Getting tunes into your head is possibly the most valuable part of sitting in on sessions — even if you don’t play. Listen to the tunes. Find out the names of the ones you like. If you have a recorder (and the participants don’t mind), record enough of those tunes to learn from. (Don’t bother recording the whole thing, unless you particularly like doing that sort of thing.)
You can even sing along! (See sidebar: The Ancient art of Diddling.)
When you are sitting in a session becoming familiar with the tunes, you are planting seeds. In the coming days, you’ll find one or more of those tunes in your head. When you work to find them on your instrument, you are doing the tilling and cultivating.
One fine day, when that tune springs out full blown on your instrument, you’ll find the flower that grew from all your effort!
Developing the ability to “carry a tune”
The great mandolinish Radim Zenkl once observed that over time, every musician aquires the ability to sing in tune. Even if the vocal quality is not stage-caliber, it is important to be able to carry a tune — to vocalize what you hear in your head. That’s the fundamental requirement for playing by ear.
But if you’re one of those who can’t carry a tune in a bucket, take heart. I was one such, and if I can learn to do it, you can, too.
The fundamental requirement is the ability to hear when two notes match. Believe it or not, that’s a skill that some of us actually have to learn! That is the major hurdle. It’s a quantum leap, if you’ve never done it before. But, after that, singing is just a matter of stringing together successions of notes that match the way the tune is supposed to sound!
To develop that sense of tonality, you really need a good musically-inclined friend, or a voice coach. In my case, it was my girlfriend Barbara who took pity on my poor, tone-deaf attempts at singing. She sat with me at a piano one day, and kept playing a single note. As I would try to hone in on it (going all over the map in the process) she would point her finger up or down to tell me which way I needed to go to find the note.
Eventually, in what feels to this day like a stroke of luck (but which was guided by her feedback), I managed to hit the note! And when I did, there was an immediately recognizable sensation that was qualitiatively different than anything I had felt before.
Thinking about it, that fact that she was guiding me up and down was telling me something about the sounds I was making, and about the relationship of the notes to one another. Subconsciously, I was probably learning a lot about the relationships of different pitches to one another — things that I wasn’t even aware of at the time.
Most of us, it seems, have a natural tendency to sing a bit flat, even when we are close to being in tune. Partly, that is because the high notes our vocalist currently favor are hard to hit. Partly, I think it is because being somewhat off pitch helps us hear ourselves better, and pick our own voice out of a crowd.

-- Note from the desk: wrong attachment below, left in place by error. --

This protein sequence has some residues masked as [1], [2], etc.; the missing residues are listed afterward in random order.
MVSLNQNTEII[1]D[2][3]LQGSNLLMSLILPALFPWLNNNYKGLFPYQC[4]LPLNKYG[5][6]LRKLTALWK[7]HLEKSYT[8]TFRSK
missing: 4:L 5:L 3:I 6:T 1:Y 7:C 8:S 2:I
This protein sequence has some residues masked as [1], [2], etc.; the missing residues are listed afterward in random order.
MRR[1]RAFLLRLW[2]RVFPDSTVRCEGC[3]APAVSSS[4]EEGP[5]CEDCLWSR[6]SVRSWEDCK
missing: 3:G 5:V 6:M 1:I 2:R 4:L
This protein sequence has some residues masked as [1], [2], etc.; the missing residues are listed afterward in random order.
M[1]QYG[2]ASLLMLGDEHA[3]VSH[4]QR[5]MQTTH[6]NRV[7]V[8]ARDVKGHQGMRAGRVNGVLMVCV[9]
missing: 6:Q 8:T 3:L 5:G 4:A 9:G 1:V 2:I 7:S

But when I matched that single note, it felt like some tension that had been straining my ears had lifted away. In its place, there was a pleasing resonance. That sensation would guide my singing from then on.
Years later, singing in a chorus (and still inclined to be somewhat flat) I found that when I raised my pitch slightly and really matched the notes around me, my breathing became effortless! The physics of the sensation are undoubtedly worth investigating. But since it is the vibration of the air that makes sound, and since a sound a given pitch is vibrating the air at such-and-such a frequency, it seems natural that singing slightly off-pitch would create an interference pattern that would in turn offer some resistance to the vocal chords. On the other hand, when you are perfectly in tune, it feels as though the notes are singing you.
My favorite time to practice singing then, as now, was in the car. You get great reverberation coming back at you from the enclosed interior, so you sound like Pavorati! And it’s something I can do while driving, unlike the tin whistle, which I can only pull out at stop lights and in traffic jams.
At first, I found that I could only match the really long notes that were held at the end of a ballad. It would take me a while, moving my vocal pitch up and down until I “dialed in” on it. But eventually, I was able to “dial in” faster and faster, until I reached the point that I could dial in so fast, it was almost like I knew what I was doing. Eventually, I found that I could sing along with a whole song!
On the other hand, you can probably acquire a modest degree of singing skill in a lot less time than I took. One great way to do that is with group singing classes. I’m fortunate enough to have the Gryphonmusic store nearby in Palo Alto, California, where Carol McComb gives a lovely variety of guitar and singing classes for adults. (They’re “no stress” classes, with no tests and no required homework. They’re just lovely!)
Using a voice recorder
A Cheap Recorder is All You Need!
You really don’t need an expensive recorder! When you’re learning to play by ear, you are not going to learn from a recording! You’re going to use the best recording device of all — your mind. You record a tune you want to work on only to refresh yourself on it when you’ve forgotten it, so a voice-quality recorder is plenty good enough.